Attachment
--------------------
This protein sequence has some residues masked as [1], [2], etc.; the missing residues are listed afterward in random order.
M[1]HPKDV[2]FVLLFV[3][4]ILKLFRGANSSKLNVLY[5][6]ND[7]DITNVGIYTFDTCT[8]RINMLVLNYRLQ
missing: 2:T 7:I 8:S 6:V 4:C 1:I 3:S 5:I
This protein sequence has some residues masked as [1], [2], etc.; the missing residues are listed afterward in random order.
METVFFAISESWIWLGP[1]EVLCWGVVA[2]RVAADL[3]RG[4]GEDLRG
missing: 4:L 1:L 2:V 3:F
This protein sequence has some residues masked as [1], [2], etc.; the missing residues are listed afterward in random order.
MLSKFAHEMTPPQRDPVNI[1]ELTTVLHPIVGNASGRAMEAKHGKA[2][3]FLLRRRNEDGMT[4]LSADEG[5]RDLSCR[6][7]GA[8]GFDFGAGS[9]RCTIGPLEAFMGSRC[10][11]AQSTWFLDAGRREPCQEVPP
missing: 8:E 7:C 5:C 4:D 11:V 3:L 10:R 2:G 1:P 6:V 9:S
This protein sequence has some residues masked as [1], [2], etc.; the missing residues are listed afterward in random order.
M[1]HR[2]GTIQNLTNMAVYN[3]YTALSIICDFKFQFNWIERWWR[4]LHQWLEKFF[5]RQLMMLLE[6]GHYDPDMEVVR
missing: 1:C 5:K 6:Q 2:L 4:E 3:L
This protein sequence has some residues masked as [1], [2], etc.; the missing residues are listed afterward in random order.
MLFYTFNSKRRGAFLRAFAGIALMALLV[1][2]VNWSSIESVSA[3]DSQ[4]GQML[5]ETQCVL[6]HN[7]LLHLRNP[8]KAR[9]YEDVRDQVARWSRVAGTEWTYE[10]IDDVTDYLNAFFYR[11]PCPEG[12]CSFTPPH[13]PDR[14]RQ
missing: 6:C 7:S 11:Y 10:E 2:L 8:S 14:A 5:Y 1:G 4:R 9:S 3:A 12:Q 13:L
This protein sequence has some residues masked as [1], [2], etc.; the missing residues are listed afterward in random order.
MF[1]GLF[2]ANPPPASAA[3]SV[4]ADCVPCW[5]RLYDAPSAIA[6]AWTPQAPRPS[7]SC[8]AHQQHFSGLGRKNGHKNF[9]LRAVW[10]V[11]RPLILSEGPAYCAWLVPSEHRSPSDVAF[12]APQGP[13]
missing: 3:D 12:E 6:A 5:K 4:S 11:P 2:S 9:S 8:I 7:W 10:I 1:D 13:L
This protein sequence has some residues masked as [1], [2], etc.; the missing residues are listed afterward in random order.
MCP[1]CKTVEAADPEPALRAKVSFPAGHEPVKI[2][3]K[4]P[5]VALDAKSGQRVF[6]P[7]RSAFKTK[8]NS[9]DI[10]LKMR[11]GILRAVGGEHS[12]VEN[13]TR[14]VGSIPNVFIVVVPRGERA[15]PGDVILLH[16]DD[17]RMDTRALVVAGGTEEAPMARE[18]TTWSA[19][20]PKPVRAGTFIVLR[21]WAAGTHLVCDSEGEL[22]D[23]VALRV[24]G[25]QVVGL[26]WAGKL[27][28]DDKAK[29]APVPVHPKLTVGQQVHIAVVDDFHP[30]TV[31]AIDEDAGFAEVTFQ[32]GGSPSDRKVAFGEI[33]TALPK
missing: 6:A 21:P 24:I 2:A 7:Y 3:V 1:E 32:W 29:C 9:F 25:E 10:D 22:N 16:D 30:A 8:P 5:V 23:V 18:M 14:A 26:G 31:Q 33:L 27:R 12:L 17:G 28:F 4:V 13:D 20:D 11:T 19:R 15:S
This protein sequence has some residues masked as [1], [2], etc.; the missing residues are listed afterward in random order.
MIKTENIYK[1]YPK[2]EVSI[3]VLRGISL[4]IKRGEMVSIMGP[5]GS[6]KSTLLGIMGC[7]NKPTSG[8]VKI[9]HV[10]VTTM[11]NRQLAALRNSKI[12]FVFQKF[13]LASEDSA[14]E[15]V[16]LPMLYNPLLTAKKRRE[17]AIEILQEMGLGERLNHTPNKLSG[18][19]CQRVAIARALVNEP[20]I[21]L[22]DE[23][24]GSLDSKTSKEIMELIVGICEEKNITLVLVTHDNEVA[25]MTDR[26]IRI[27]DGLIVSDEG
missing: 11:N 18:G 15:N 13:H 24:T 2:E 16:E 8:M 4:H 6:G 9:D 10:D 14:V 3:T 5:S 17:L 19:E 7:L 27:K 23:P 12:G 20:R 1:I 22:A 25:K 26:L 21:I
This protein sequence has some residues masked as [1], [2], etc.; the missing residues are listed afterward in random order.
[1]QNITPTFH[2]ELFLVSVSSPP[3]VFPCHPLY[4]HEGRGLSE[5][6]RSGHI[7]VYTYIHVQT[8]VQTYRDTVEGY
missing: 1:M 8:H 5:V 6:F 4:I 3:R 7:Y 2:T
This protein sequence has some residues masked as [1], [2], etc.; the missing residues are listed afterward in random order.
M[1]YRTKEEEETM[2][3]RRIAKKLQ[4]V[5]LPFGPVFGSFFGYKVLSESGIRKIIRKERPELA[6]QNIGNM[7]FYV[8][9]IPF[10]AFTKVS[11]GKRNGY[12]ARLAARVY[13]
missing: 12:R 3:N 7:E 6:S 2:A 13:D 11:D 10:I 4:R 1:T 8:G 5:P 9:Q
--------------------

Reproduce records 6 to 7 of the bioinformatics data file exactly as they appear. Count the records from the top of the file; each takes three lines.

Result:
This protein sequence has some residues masked as [1], [2], etc.; the missing residues are listed afterward in random order.
MF[1]GLF[2]ANPPPASAA[3]SV[4]ADCVPCW[5]RLYDAPSAIA[6]AWTPQAPRPS[7]SC[8]AHQQHFSGLGRKNGHKNF[9]LRAVW[10]V[11]RPLILSEGPAYCAWLVPSEHRSPSDVAF[12]APQGP[13]
missing: 3:D 12:E 6:A 5:K 4:S 11:P 2:S 9:S 8:I 7:W 10:I 1:D 13:L
This protein sequence has some residues masked as [1], [2], etc.; the missing residues are listed afterward in random order.
MCP[1]CKTVEAADPEPALRAKVSFPAGHEPVKI[2][3]K[4]P[5]VALDAKSGQRVF[6]P[7]RSAFKTK[8]NS[9]DI[10]LKMR[11]GILRAVGGEHS[12]VEN[13]TR[14]VGSIPNVFIVVVPRGERA[15]PGDVILLH[16]DD[17]RMDTRALVVAGGTEEAPMARE[18]TTWSA[19][20]PKPVRAGTFIVLR[21]WAAGTHLVCDSEGEL[22]D[23]VALRV[24]G[25]QVVGL[26]WAGKL[27][28]DDKAK[29]APVPVHPKLTVGQQVHIAVVDDFHP[30]TV[31]AIDEDAGFAEVTFQ[32]GGSPSDRKVAFGEI[33]TALPK
missing: 6:A 21:P 24:I 2:A 7:Y 3:V 1:E 32:W 29:C 9:F 25:E 10:D 22:N 16:D 30:A 8:P 5:V 23:V 18:M 14:A 26:G 31:Q 33:L 27:R 12:L 17:G 28:F 4:V 13:D 20:D 11:T 19:R 15:S